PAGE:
And I will go back to the basics – PEN & PAPER.
Yes, you read that right. And to motivate myself, I got this very cute notebook. Quite perfect for me – gorgeous cover and unlined yellowish paper, which is exactly the way I like it (I hate ruled paper). I’m a sucker for vintage and this one fits the bill. 
Te Nues notebook, Glamour edition with Audrey Hepburn on the cover and side flap:
It’s almost too beautiful to write on – available at Fully Booked
I couldn’t resist putting flower petals. Haha!
 Wish me luck. And do pardon the slips from time to time. I will get my groove back.

Cooking 101: Chocolate Chip Cookies

First, a warning: I am no cook. I am no expert. The only food I can claim to cook well is rice. And hotdogs. It’s not that I don’t like cooking; I do, but most of the time, cooking does not agree with me. But given that I am now happily married with a kid, cooking kind of comes with the territory.
Anyway, enough about me.
One of the first things Ipe and I bought when we got married was a gas range with oven – with me explaining that we should have an oven because I am gonna bake. Fast forward to five years after and said oven has never been used. So I set about looking for the perfect cookie recipe (we are all addicted to Keebler’s Soft Batch cookies).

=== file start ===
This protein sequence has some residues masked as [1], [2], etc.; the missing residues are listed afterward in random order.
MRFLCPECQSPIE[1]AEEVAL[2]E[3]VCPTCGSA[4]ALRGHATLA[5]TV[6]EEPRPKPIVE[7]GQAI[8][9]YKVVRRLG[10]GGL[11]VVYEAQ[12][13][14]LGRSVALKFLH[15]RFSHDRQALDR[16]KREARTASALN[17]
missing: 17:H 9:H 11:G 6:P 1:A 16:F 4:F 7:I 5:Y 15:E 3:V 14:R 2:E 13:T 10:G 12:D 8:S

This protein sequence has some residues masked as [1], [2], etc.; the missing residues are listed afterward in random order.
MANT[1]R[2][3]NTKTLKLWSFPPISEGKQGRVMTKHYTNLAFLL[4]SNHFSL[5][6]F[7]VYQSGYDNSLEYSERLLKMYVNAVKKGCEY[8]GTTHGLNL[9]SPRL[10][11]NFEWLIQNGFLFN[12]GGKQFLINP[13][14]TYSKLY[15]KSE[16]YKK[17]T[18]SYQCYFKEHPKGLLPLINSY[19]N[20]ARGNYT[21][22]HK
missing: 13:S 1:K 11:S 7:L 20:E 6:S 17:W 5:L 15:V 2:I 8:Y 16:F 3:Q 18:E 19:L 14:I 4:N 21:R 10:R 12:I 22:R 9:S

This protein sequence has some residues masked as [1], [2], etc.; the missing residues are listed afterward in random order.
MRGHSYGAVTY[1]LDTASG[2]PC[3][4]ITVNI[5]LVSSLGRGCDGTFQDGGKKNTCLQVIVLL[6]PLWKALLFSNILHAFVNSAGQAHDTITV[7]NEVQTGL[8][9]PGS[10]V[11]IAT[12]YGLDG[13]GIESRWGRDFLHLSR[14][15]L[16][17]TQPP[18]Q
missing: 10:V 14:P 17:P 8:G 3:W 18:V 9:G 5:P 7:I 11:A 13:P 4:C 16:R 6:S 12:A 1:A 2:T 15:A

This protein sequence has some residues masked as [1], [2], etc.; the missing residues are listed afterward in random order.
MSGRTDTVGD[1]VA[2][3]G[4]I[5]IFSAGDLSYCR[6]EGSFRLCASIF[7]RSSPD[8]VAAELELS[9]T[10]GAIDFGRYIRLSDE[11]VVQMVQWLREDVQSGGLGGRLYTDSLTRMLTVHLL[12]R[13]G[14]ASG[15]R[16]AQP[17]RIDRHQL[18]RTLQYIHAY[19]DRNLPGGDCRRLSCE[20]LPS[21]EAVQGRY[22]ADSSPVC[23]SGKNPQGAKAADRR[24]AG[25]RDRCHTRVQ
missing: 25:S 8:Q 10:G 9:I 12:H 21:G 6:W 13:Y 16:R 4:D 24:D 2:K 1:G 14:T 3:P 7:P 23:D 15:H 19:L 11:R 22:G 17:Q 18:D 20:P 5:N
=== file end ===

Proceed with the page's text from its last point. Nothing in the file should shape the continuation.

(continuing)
My first attempt was kinda ok – I didn’t burn the cookies, we didn’t die of food poisoning, and we were able to eat all the cookies. But it wasn’t exactly great, either. And to think I had used Ghirardelli chocolate chips.
I googled around for another cookie recipe and got one from the Food Network. I used Hershey’s chocolate chips this time. It was better, but still lacking. The recipe seemed pretty much standard so what I did was to tweak it around a bit:
  • 8 ounces unsalted butter – I used Anchor unsalted
  • 12 ounces bread flour – I used Gold Medal
  • 1 teaspoon kosher salt
  • 1 teaspoon baking soda
  • 2 ounces granulated sugar I skipped this one
  • 8 ounces light brown sugar I added the measure of granulated sugar to this, so I used 10 ounces
  • 1 large egg
  • 1 large egg yolk
  • 1 ounce whole milk I doubled this one